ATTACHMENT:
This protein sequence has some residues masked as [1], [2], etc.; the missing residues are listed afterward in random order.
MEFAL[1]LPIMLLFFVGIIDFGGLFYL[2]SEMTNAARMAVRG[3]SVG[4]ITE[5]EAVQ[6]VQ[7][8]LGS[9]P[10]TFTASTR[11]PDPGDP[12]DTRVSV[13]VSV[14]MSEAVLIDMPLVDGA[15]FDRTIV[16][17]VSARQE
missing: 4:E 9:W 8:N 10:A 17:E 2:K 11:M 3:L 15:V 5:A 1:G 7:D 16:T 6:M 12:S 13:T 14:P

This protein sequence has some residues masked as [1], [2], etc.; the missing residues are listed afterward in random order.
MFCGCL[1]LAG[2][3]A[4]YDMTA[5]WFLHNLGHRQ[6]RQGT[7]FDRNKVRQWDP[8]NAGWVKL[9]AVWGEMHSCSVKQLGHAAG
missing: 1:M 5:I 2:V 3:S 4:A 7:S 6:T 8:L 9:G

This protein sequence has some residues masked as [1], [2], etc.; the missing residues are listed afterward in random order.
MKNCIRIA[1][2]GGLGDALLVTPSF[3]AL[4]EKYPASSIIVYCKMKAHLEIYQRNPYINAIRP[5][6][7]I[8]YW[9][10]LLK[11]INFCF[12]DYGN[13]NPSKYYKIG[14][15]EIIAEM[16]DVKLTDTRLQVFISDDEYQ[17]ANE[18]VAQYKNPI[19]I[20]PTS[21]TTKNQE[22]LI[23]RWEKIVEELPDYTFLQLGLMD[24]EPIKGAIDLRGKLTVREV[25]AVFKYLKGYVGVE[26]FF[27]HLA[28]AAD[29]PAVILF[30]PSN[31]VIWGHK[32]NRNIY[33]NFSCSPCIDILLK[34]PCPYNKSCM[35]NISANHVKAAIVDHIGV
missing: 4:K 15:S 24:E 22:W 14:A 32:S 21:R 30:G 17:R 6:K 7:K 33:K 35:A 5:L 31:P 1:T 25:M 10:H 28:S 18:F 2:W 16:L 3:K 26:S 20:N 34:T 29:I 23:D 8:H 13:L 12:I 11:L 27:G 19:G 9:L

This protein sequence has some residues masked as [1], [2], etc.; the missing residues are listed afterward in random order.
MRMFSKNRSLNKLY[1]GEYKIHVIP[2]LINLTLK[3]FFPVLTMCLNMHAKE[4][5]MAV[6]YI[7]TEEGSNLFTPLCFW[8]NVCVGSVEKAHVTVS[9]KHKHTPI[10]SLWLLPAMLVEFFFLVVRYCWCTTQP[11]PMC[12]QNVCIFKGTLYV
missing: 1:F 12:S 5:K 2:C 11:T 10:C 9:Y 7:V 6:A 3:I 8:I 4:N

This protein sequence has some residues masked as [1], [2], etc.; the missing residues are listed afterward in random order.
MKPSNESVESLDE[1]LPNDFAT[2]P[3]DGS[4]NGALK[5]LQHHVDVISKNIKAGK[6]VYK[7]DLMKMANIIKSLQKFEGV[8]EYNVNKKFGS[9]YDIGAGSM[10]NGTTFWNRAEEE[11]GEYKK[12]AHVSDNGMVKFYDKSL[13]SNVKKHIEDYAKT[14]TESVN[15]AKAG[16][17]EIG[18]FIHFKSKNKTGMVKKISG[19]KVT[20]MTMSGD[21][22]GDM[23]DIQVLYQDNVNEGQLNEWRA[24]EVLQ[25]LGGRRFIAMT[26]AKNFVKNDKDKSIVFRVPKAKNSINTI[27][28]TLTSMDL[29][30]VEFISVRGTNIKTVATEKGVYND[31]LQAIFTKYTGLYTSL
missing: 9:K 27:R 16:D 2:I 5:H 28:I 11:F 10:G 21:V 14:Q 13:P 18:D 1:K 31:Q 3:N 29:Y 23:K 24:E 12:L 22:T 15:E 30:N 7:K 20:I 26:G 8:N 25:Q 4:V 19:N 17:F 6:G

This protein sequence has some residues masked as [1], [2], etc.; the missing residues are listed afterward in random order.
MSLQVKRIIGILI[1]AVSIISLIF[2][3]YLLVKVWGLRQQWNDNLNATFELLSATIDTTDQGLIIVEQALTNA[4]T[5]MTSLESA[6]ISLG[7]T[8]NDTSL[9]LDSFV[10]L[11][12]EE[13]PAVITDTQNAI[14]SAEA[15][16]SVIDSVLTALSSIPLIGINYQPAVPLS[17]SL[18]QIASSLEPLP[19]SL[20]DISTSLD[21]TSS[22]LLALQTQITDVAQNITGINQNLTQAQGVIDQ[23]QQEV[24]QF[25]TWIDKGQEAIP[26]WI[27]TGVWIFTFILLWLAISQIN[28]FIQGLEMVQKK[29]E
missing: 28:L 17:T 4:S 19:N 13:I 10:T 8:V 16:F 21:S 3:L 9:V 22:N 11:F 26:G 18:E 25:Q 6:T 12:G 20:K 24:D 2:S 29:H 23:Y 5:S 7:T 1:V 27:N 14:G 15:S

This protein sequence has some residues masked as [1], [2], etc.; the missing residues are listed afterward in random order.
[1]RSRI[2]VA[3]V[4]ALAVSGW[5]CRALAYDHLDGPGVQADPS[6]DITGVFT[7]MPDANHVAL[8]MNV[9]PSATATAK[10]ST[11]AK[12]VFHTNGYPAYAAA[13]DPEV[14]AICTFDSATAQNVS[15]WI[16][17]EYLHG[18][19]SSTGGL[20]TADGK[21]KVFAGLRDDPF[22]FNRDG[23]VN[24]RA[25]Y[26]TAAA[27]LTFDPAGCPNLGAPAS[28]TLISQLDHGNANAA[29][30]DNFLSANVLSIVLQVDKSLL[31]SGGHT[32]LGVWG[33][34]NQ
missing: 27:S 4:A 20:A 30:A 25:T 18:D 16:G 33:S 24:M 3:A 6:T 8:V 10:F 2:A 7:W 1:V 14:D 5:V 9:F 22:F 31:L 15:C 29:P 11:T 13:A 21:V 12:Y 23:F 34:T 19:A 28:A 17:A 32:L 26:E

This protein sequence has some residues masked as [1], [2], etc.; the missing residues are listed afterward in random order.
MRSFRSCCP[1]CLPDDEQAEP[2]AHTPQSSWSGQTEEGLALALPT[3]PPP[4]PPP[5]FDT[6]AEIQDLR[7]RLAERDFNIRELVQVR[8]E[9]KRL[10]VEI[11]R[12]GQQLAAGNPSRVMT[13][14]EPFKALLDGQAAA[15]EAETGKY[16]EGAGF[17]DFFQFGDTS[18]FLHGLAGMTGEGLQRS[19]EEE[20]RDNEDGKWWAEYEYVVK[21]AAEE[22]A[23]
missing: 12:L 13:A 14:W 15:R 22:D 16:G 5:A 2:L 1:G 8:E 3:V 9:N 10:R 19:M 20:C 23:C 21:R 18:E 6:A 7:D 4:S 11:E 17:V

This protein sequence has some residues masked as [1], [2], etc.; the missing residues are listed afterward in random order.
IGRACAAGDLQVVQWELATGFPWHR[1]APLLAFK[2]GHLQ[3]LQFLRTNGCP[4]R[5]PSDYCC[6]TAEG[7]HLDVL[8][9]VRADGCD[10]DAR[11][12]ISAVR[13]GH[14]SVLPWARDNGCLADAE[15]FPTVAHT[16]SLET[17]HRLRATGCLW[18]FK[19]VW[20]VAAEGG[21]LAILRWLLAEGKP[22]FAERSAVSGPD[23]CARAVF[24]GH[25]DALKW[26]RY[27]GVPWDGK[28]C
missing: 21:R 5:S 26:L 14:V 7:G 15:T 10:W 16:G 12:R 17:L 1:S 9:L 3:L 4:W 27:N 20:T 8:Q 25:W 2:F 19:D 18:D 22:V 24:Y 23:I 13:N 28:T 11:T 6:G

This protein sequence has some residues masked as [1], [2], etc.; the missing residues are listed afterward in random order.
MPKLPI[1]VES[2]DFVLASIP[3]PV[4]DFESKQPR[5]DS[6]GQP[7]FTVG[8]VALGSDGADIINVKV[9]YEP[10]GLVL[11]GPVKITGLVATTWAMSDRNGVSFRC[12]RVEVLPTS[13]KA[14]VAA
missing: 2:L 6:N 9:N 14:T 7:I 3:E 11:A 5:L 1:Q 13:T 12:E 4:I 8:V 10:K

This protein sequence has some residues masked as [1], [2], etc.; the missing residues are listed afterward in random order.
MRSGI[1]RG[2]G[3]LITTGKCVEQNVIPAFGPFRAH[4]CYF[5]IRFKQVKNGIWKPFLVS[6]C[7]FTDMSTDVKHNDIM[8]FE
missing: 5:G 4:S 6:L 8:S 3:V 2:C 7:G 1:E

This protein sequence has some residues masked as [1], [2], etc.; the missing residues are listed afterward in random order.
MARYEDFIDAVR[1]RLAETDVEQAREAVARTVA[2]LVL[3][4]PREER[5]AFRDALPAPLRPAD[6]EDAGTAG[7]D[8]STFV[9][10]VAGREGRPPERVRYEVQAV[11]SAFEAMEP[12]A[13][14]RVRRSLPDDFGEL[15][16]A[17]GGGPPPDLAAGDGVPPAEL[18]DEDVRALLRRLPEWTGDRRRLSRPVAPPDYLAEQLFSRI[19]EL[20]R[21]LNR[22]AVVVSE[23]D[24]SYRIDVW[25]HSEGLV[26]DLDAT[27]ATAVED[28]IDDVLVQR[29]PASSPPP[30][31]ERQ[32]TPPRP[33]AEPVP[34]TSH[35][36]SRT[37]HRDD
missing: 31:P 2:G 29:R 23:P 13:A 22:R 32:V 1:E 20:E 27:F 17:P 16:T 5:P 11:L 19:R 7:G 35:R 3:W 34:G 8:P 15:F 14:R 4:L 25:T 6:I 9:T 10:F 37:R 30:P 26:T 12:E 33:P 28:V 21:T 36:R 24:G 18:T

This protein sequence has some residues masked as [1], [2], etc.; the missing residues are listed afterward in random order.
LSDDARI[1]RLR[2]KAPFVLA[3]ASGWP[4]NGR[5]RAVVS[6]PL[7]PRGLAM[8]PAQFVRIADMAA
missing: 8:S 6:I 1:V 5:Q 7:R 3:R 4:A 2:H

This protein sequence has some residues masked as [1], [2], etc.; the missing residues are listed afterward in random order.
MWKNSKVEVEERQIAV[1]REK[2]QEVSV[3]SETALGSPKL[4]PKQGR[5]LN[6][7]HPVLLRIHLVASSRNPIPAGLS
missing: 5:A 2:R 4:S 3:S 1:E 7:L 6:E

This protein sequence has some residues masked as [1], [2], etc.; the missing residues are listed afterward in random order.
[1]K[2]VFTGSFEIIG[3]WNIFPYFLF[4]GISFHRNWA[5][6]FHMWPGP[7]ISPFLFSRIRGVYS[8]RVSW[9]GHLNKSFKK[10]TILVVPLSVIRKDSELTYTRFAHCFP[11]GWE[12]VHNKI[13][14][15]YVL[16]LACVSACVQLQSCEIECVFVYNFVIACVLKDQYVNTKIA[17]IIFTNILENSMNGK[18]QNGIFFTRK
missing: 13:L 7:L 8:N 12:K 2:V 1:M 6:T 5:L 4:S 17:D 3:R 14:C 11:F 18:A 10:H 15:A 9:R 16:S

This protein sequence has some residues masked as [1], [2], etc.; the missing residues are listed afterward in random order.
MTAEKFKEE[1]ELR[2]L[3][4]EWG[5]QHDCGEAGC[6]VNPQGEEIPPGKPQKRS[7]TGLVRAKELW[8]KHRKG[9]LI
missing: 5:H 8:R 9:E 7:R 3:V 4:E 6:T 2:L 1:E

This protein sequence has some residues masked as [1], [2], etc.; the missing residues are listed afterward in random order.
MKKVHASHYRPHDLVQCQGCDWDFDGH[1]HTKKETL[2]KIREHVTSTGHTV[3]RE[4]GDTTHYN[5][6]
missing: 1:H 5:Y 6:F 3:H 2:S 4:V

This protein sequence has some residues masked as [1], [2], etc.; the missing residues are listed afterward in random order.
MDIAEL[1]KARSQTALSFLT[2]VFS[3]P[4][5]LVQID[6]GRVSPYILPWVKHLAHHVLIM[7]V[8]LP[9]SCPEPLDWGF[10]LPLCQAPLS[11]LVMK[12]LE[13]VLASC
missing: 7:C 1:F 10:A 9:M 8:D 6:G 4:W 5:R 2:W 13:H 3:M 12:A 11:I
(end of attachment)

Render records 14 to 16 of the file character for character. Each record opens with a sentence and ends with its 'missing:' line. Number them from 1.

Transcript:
This protein sequence has some residues masked as [1], [2], etc.; the missing residues are listed afterward in random order.
MWKNSKVEVEERQIAV[1]REK[2]QEVSV[3]SETALGSPKL[4]PKQGR[5]LN[6][7]HPVLLRIHLVASSRNPIPAGLS
missing: 5:A 2:R 4:S 3:S 1:E 7:L 6:E

This protein sequence has some residues masked as [1], [2], etc.; the missing residues are listed afterward in random order.
[1]K[2]VFTGSFEIIG[3]WNIFPYFLF[4]GISFHRNWA[5][6]FHMWPGP[7]ISPFLFSRIRGVYS[8]RVSW[9]GHLNKSFKK[10]TILVVPLSVIRKDSELTYTRFAHCFP[11]GWE[12]VHNKI[13][14][15]YVL[16]LACVSACVQLQSCEIECVFVYNFVIACVLKDQYVNTKIA[17]IIFTNILENSMNGK[18]QNGIFFTRK
missing: 13:L 7:L 8:N 12:K 2:V 1:M 6:T 5:L 4:S 17:D 3:R 14:C 11:F 18:A 10:H 15:A 9:R 16:S

This protein sequence has some residues masked as [1], [2], etc.; the missing residues are listed afterward in random order.
MTAEKFKEE[1]ELR[2]L[3][4]EWG[5]QHDCGEAGC[6]VNPQGEEIPPGKPQKRS[7]TGLVRAKELW[8]KHRKG[9]LI
missing: 5:H 8:R 9:E 7:R 3:V 4:E 6:T 2:L 1:E